IDEAS home Printed from https://ideas.repec.org/p/hhs/nlsclt/2014_003.html
   My bibliography  Save this paper

Are Wives less Selfish than their Husbands? Evidence from Hawk-Dove Game Field Experiments

Author

Listed:
  • Holden, Stein

    () (Centre for Land Tenure Studies, Norwegian University of Life Sciences)

  • Bezu, Sosina

    (Centre for Land Tenure Studies, Norwegian University of Life Sciences)

Abstract

Lab-in-the-field Hawk-Dove game experiments were played by spouses in a rural sample of households in Southern Ethiopia where women/wives traditionally have a weak position. Randomized treatments included a 3x3 design with simultaneous, one-way signaling and sequential games as the first dimension and Pareto-efficient, Pareto-inferior and Pareto-superior (Dove;Dove) payout treatments as the second dimension, with a sequence of six game rounds per household. The experiments allow for the assessment of the presence of alternative player types, such as players that prioritize household income maximization, players that prioritize personal income, players that are Hawkish and punish their spouse at their own expense, and cooperative reciprocators (Doves) who cooperate even at the expense of household and personal income. The experiments revealed that all player types were present in the sample. Husbands played significantly less Hawkish than their wives and played gradually less Hawkish over the six game rounds, whereas wives remained Hawkish.

Suggested Citation

  • Holden, Stein & Bezu, Sosina, 2014. "Are Wives less Selfish than their Husbands? Evidence from Hawk-Dove Game Field Experiments," CLTS Working Papers 3/14, Norwegian University of Life Sciences, Centre for Land Tenure Studies.
  • Handle: RePEc:hhs:nlsclt:2014_003
    as

    Download full text from publisher

    File URL: http://www.umb.no/statisk/clts/papers/clts_wp_03_14.pdf
    Download Restriction: no

    References listed on IDEAS

    as
    1. Ernst Fehr & Simon Gächter, 2000. "Fairness and Retaliation: The Economics of Reciprocity," Journal of Economic Perspectives, American Economic Association, vol. 14(3), pages 159-181, Summer.
    2. Fafchamps, Marcel & Quisumbing, Agnes, 2005. "Assets at marriage in rural Ethiopia," Journal of Development Economics, Elsevier, vol. 77(1), pages 1-25, June.
    3. Gary Charness & Matthew Rabin, 2002. "Understanding Social Preferences with Simple Tests," The Quarterly Journal of Economics, Oxford University Press, vol. 117(3), pages 817-869.
    4. Eckel, Catherine C. & Grossman, Philip J., 1996. "Altruism in Anonymous Dictator Games," Games and Economic Behavior, Elsevier, vol. 16(2), pages 181-191, October.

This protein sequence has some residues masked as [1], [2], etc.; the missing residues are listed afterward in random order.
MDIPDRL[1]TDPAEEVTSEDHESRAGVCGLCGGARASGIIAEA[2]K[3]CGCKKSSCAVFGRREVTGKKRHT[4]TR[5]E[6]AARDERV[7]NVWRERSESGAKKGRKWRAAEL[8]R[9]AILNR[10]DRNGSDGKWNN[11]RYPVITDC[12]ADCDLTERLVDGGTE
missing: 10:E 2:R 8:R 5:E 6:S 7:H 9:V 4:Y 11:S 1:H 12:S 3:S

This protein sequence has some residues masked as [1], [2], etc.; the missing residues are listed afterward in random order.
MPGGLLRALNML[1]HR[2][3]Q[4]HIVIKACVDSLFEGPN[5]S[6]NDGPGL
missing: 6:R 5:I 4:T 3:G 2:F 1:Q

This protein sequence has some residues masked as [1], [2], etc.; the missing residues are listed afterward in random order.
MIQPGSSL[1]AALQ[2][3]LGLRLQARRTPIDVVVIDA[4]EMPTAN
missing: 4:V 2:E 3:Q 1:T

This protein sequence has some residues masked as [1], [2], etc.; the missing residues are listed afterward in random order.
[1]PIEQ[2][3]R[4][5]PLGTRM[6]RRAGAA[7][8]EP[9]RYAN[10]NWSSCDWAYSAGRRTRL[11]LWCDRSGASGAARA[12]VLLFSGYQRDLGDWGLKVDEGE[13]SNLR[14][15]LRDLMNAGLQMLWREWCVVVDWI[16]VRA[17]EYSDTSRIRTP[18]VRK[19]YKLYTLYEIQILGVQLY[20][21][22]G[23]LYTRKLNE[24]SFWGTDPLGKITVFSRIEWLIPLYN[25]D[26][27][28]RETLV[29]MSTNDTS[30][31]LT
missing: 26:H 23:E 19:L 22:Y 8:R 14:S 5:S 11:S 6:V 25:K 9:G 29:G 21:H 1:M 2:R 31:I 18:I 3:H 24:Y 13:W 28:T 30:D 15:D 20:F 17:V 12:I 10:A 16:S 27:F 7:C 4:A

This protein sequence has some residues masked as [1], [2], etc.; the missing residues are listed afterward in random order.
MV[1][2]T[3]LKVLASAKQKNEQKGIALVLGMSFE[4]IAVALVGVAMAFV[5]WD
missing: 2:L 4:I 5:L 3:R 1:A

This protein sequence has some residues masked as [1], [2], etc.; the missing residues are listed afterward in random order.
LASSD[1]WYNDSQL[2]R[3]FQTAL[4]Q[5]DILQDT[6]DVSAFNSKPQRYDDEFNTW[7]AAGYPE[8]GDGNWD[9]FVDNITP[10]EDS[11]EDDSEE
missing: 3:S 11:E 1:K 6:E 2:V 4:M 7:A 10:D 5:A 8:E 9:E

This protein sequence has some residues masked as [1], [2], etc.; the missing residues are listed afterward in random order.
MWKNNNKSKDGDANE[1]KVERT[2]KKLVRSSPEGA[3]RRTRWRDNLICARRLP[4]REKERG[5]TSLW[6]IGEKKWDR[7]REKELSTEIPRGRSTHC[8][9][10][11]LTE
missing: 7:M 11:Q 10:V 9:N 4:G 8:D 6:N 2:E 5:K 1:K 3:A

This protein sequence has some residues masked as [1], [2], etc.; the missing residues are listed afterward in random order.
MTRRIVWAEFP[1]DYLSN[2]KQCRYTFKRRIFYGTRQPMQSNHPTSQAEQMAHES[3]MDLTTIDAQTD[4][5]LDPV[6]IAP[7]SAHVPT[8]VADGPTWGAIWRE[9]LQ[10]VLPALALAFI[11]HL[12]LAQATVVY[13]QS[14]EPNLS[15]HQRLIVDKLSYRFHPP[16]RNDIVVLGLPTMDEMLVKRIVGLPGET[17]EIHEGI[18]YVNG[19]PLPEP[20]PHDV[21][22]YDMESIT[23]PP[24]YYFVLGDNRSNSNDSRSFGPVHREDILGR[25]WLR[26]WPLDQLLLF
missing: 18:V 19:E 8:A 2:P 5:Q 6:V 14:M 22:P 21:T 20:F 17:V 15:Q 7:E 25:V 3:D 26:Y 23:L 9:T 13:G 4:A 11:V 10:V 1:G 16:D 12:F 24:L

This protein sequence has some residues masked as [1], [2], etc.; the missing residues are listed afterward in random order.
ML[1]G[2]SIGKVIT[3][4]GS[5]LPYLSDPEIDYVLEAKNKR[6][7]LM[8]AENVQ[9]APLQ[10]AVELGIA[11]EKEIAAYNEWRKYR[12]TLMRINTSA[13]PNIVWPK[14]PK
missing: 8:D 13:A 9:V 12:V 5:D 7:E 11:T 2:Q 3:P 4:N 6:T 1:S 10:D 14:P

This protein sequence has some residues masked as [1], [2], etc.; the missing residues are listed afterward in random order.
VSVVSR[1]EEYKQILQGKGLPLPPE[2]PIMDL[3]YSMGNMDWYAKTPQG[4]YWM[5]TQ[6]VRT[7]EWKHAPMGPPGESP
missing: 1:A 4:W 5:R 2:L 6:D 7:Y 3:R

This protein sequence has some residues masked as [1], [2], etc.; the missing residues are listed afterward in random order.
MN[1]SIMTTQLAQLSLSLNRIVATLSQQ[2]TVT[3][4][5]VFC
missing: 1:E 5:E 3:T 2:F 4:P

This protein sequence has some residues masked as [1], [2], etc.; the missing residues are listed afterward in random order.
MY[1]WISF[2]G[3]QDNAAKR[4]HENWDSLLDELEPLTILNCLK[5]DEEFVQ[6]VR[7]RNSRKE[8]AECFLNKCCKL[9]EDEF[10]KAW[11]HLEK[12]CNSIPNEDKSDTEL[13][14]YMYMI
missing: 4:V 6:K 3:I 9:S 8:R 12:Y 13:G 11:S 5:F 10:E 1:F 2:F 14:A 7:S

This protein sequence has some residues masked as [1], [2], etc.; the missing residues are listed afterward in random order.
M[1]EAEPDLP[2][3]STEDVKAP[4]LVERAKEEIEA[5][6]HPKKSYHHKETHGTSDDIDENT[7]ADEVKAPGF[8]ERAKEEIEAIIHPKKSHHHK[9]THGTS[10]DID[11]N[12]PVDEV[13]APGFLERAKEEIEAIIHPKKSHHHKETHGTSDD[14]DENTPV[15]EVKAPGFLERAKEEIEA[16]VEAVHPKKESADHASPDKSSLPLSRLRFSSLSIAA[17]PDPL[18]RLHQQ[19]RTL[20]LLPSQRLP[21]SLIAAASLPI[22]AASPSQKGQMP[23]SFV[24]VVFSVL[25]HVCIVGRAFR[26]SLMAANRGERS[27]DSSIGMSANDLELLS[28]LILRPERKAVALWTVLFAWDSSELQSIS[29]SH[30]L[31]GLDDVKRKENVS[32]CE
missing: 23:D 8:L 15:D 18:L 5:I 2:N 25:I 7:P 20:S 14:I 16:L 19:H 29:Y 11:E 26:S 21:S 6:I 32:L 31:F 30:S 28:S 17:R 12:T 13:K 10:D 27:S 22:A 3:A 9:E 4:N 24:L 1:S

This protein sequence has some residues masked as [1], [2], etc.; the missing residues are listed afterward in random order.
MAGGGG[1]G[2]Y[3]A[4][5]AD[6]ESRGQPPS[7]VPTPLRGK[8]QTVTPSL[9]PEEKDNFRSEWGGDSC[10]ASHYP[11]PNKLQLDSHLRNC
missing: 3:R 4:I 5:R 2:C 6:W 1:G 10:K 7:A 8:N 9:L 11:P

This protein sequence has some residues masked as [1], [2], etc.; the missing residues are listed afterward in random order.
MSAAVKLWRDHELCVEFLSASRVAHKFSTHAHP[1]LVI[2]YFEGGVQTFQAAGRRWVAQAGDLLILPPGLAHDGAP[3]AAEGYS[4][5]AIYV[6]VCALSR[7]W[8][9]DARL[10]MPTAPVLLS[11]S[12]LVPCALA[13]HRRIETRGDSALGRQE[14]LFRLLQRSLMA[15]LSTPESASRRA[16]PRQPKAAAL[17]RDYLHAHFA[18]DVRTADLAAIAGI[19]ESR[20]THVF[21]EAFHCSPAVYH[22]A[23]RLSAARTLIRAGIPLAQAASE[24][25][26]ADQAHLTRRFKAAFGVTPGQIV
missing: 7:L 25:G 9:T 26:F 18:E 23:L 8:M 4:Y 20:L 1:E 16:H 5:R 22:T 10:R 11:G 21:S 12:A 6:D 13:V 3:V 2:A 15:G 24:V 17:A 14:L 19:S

5. Lundberg, Shelly & Pollak, Robert A, 1993. "Separate Spheres Bargaining and the Marriage Market," Journal of Political Economy, University of Chicago Press, vol. 101(6), pages 988-1010, December.
    6. Ernst Fehr & Klaus M. Schmidt, 1999. "A Theory of Fairness, Competition, and Cooperation," The Quarterly Journal of Economics, Oxford University Press, vol. 114(3), pages 817-868.
    7. Vegard Iversen & Cecile Jackson & Bereket Kebede & Alistair Munro & Arjan Verschoor, 2006. "What’s love got to do with it ? An experimental test of household models in East Uganda," CSAE Working Paper Series 2006-01, Centre for the Study of African Economies, University of Oxford.
    8. Stefan Dercon & Pramila Krishnan, 2000. "In Sickness and in Health: Risk Sharing within Households in Rural Ethiopia," Journal of Political Economy, University of Chicago Press, vol. 108(4), pages 688-727, August.
    9. Marie-Laure Cabon-Dhersin & Nathalie Etchart-Vincent, 2013. "Wording and gender effects in a Game of Chicken. An explorative experimental study," Université Paris1 Panthéon-Sorbonne (Post-Print and Working Papers) hal-00796708, HAL.
    10. Iversen, Vegard & Jackson, Cecile & Kebede, Bereket & Munro, Alistair & Verschoor, Arjan, 2011. "Do Spouses Realise Cooperative Gains? Experimental Evidence from Rural Uganda," World Development, Elsevier, vol. 39(4), pages 569-578, April.
    11. Nava Ashraf, 2009. "Spousal Control and Intra-household Decision Making: An Experimental Study in the Philippines," American Economic Review, American Economic Association, vol. 99(4), pages 1245-1277, September.
    12. Lundberg, Shelly & Pollak, Robert A, 1994. "Noncooperative Bargaining Models of Marriage," American Economic Review, American Economic Association, vol. 84(2), pages 132-137, May.
    13. John G. McPeak & Cheryl R. Doss, 2006. "Are Household Production Decisions Cooperative? Evidence on Pastoral Migration and Milk Sales from Northern Kenya," American Journal of Agricultural Economics, Agricultural and Applied Economics Association, vol. 88(3), pages 525-541.
    14. Chiappori, Pierre-Andre, 1988. "Rational Household Labor Supply," Econometrica, Econometric Society, vol. 56(1), pages 63-90, January.
    15. Becker, Gary S, 1974. "A Theory of Marriage: Part II," Journal of Political Economy, University of Chicago Press, vol. 82(2), pages 11-26, Part II, .
    16. Browning, Martin & Francois Bourguignon & Pierre-Andre Chiappori & Valerie Lechene, 1994. "Income and Outcomes: A Structural Model of Intrahousehold Allocation," Journal of Political Economy, University of Chicago Press, vol. 102(6), pages 1067-1096, December.
    17. Carlsson, Fredrik & He, Haoran & Martinsson, Peter & Qin, Ping & Sutter, Matthias, 2012. "Household decision making in rural China: Using experiments to estimate the influences of spouses," Journal of Economic Behavior & Organization, Elsevier, vol. 84(2), pages 525-536.
    18. Fischbacher, Urs & Gachter, Simon & Fehr, Ernst, 2001. "Are people conditionally cooperative? Evidence from a public goods experiment," Economics Letters, Elsevier, vol. 71(3), pages 397-404, June.
    19. Eckel, Catherine C & Grossman, Philip J, 1998. "Are Women Less Selfish Than Men? Evidence from Dictator Experiments," Economic Journal, Royal Economic Society, vol. 108(448), pages 726-735, May.
    20. Neugebauer, Tibor & Poulsen, Anders & Schram, Arthur, 2008. "Fairness and reciprocity in the Hawk-Dove Game," Journal of Economic Behavior & Organization, Elsevier, vol. 66(2), pages 243-250, May.
    21. Malapit, Hazel Jean L., 2012. "Why do spouses hide income?," Journal of Behavioral and Experimental Economics (formerly The Journal of Socio-Economics), Elsevier, vol. 41(5), pages 584-593.